When do I refuse the Intox EC-IR II or other Chemical Analysis?
It is a common misperception that "you have to take the breath test". Nothing could be further than the truth. In fact, in some instances, it is in your best legal interests to REFUSE to take the breath test (i.e. EC-IR II test) or other chemical analysis.
North Carolina statutes prescribe that Driving While Impaired DWI/DUI is an "Implied Consent Offense". This means that any motorist on North Carolina roadways implicitly gives their consent to take a chemical test of the officer's choosing, be it the Intox EC IR II or some other chemical test. However, this consent, like any other consent under the law, may be revoked by the motorist.
In certain instances, it is in your best legal interests to exercise your rights under the law and revoke a consent that was only implicitly given. In doing so, you deny a crucial piece of evidence to the prosecutor, forcing them to rely upon less reliable and more subjective evidence, and increasing your chances for a dismissal of your Driving While Impaired DWI/DUI case.
However, you must bear in mind that you then face the possibility of the penalties of their refusal, which is typically the one year revocation of their North Carolina Driving Privilege. (In some instances a Limited Driving Privilege may be issued after the first six months of the "Refusal Revocation" period.)
The advantages of refusing can be multi-fold. It is obvious that a reading of .08 BAC or greater makes the prosecutor's case that much easier to prove. Denying them this crucial piece of evidence makes the possibilities of winning your case much greater.
Without a chemical analysis of breath or blood, the prosecutor is forced to prove the case against you with only the evidence of your driving (weaving in the roadway, speeding, etc), your physical appearance and how you performed on your Field Sobriety Tests. All of these factors are subject to interpretation, explanation and argument, which can go in favor of dismissing your case.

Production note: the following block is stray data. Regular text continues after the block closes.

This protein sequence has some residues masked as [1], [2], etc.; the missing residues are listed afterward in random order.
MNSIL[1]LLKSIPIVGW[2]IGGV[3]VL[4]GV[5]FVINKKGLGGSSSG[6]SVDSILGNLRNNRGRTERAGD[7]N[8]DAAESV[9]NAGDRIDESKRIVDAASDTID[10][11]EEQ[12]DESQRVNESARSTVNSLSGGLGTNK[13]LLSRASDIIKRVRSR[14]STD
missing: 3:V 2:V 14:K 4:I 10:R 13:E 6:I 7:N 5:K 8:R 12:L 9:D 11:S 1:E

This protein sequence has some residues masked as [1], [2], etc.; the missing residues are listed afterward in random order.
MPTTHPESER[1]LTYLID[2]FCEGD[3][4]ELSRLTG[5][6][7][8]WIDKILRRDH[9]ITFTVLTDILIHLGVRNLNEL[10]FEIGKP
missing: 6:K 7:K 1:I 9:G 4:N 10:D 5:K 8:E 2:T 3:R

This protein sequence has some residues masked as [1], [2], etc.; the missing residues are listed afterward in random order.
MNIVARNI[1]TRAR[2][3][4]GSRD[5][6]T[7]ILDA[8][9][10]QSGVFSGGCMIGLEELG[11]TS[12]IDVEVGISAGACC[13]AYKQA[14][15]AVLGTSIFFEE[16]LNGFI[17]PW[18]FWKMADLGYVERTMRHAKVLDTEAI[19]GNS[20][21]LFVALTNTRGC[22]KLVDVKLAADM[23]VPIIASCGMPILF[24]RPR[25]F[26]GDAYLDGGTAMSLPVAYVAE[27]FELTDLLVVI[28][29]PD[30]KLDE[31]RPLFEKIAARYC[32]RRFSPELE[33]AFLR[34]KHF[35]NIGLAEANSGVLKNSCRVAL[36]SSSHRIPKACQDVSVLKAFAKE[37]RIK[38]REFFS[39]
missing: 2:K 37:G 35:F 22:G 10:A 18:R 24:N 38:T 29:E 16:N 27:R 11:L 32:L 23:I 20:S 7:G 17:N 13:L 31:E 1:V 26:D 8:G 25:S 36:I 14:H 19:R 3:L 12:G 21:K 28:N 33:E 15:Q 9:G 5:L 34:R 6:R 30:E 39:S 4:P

In addition, denying the evidence of the Intox EC IR II reading makes any unreasonable delay in your release from custody that much critical. This can also serve as a basis to have your case dismissed.
BALANCING THE ADVANTAGES WITH THE CONSEQUENCESMandatory Jail Time?
Often the penalty of losing your license for one year is far less punitive than the consequences of a conviction, particularly if there are Grossly Aggravating Factors present in your case.These factors can include:
- Prior Driving While Impaired DWI/DUI convictions - If you have any prior Driving While Impaired DWI/DUI conviction in North Carolina or any other jurisdiction (another state, even Federal court)
- A child under the age of 16 years was a passenger in your car
- Your driver's license was revoked for a previous Driving While Impaired DWI/DUI conviction
- Serious Injury to another person was caused by your Driving While Impaired DWI/DUI
If there is one Grossly Aggravating Factor, you are facing a penalty of a mandatory minimum 7 day jail sentence, with a possibility of a maximum of one year in jail.